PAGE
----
NEW YORK — Democratic Senate candidate Raphael Warnock of Georgia said Tuesday that he has an “increasing recognition” of the danger Hamas poses to Israel since his harsh 2018 criticism of the Israel Defense Forces’ response to Gaza border protests, which his opponent has used to claim Warnock opposes the Jewish state.
Warnock, a reverend, made the statement during a candidates webinar organized by the Jewish Democratic Council of America ahead of the two Georgia Senate run-off elections that will be held on January 5.
Warnock is challenging Republican Kelly Loeffler and Democrat Jon Ossoff, who was also on the call, is seeking to unseat Republican Senator David Purdue.
Victories in both races would allow the Democrats to gain a majority in the Senate, with Vice President-elect Kamala Harris able to cast a tie-breaking vote in the event of a deadlock. Polls show both races to be neck-and-neck.
Loeffler throughout the campaign has highlighted Warnock’s sermon about Gaza, which he delivered days after Israeli troops fired on Palestinians during violent protests at the Gaza border against the US decision to move its embassy to Jerusalem.
“We saw the government of Israel shoot down unarmed Palestinian sisters and brothers like birds of prey,” Warnock said in the speech.
A Hamas official later said that 50 of 62 Gazans killed in the days of riots and clashes were its members; another three were members of Islamic Jihad.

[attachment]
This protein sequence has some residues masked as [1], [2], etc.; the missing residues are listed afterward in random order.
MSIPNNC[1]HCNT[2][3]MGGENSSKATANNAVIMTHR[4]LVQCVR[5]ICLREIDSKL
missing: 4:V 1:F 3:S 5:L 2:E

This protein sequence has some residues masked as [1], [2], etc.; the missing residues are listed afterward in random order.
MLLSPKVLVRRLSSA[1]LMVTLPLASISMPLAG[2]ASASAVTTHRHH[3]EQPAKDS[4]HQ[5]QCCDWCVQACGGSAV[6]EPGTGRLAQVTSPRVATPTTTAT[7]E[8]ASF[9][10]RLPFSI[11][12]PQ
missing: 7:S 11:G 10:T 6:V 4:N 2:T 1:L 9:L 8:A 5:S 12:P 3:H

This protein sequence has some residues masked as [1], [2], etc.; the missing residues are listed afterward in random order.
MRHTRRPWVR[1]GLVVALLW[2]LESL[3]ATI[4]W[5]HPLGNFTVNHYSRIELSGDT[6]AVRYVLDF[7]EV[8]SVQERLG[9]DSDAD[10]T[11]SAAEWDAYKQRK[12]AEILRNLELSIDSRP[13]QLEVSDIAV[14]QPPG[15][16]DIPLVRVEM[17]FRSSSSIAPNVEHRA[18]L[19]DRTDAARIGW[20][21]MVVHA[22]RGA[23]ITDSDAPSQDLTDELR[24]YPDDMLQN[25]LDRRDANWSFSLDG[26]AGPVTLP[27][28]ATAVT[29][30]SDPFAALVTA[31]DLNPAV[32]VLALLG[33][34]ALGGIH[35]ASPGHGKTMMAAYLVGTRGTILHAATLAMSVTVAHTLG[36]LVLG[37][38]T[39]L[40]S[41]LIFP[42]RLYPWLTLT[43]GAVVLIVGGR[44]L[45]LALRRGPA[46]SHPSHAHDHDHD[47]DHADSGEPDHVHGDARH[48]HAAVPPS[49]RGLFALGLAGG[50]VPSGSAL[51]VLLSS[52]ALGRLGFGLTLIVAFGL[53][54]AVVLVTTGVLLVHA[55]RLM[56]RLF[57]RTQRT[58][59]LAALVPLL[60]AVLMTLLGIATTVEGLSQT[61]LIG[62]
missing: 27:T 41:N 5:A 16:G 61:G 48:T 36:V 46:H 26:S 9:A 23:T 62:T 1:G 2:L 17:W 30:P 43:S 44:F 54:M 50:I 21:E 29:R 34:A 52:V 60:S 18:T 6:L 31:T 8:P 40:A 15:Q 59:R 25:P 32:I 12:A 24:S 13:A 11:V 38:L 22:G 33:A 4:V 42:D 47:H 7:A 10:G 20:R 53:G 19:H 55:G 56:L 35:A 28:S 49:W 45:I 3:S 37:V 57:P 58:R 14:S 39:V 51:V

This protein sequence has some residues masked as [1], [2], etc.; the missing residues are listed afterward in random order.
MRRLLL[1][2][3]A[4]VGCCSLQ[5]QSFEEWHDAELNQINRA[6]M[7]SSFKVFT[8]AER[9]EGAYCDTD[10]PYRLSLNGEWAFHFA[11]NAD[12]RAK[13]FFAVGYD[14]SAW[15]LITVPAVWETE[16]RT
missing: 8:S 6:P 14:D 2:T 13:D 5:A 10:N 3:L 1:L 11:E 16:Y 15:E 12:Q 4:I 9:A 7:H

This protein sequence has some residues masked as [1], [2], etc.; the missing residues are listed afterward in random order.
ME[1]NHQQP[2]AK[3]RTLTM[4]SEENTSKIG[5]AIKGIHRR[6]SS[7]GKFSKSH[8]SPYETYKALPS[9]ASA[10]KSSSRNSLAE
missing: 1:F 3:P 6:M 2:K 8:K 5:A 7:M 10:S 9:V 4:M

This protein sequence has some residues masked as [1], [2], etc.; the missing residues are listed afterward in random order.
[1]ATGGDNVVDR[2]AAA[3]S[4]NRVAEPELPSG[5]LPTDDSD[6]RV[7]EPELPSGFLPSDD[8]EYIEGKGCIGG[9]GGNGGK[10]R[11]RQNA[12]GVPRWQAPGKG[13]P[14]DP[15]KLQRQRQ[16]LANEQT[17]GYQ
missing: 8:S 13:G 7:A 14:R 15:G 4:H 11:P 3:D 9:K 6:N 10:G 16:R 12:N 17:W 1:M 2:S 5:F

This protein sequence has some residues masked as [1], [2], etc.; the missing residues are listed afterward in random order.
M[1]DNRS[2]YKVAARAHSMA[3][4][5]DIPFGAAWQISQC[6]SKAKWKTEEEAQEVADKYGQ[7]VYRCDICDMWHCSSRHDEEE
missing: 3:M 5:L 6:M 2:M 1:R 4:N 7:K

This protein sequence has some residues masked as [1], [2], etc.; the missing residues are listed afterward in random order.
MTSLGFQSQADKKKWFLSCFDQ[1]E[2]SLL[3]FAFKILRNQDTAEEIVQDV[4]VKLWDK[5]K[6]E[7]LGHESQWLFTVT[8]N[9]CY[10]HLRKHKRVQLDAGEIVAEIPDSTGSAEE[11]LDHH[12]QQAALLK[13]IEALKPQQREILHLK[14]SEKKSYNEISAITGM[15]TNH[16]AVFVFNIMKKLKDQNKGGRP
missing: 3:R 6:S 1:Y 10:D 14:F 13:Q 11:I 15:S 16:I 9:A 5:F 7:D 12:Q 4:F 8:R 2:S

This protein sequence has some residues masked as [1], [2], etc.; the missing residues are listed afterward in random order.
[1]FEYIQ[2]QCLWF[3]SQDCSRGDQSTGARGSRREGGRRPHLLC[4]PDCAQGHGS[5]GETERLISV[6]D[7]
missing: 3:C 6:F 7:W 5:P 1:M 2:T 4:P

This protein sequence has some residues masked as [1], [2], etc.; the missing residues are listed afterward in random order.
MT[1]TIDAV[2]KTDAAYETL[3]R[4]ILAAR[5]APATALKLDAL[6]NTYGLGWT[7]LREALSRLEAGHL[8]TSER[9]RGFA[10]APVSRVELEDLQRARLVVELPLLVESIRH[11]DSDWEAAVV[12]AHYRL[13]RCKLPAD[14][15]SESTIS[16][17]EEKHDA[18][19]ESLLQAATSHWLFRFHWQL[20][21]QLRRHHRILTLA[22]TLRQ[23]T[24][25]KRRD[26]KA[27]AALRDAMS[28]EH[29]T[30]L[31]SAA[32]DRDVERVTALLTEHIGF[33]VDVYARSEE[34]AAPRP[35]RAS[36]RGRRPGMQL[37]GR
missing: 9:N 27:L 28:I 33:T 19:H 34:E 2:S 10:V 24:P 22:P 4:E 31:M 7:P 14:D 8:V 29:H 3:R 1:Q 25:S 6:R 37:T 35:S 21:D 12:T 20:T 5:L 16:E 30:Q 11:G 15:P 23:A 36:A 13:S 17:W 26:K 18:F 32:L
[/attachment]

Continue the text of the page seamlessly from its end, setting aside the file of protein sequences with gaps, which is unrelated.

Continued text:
“There has been some comment about a sermon I gave in May of 2018,” Warnock said on the Tuesday call.
“As you might imagine, I’m a pastor,” Warnock said. “I preach every Sunday. I preach a lot of sermons. And I think that, as I recall that sermon, I was speaking to the issue of activists and human rights, and the ability of people to be heard.”
“At the same time, I have an increasing recognition of Hamas and the danger that they pose to the Israeli people,” he added, asserting that he also supported “non-violent resistance.”
Warnock went on to unequivocally condemn the Boycott, Divestment and Sanctions (BDS) movement targeting Israel and said he supported US defense assistance to the Jewish state along with the two-state solution to the Israeli-Palestinian conflict.
In condemning BDS, he noted Israeli solar panel companies operating in Georgia, and their contributions to the Georgia economy.
“My opponents are trying to use Israel as yet another wedge issue in this campaign,” Warnock said.
He said that he does not believe Israel is an apartheid state — an accusation that Loeffler has made repeatedly. The Republican has pointed to a letter Warnock signed last year that stated that Israel’s “heavy militarization of the West Bank [is] reminiscent of the military occupation of Namibia by apartheid South Africa.” It did not refer to Israel or its policies as apartheid, however.
Ossoff said on the Tuesday call he would use his position in the Senate to promote US-led diplomacy to bring about a two-state solution.
“I’ve got family living in Jerusalem and Tel Aviv, and like the reverend, I’m committed to Israel’s security,” Ossoff said.
Throughout much of the call, Warnock and Ossoff invoked the Black-Jewish alliance and how it persisted in Georgia beyond its heyday of the 1960s.
“You’ve got Jon, an awesome young Jewish man, and an African-American pastor running together with shared values, shared commitment,” Warnock said.
Warnock is the pastor at Ebenezer Baptist Church, where the Reverend Martin Luther King Jr. preached until his 1968 assassination.
President-elect Joe Biden is expected to travel to Georgia ahead of the runoff to campaign for Ossoff and Warnock.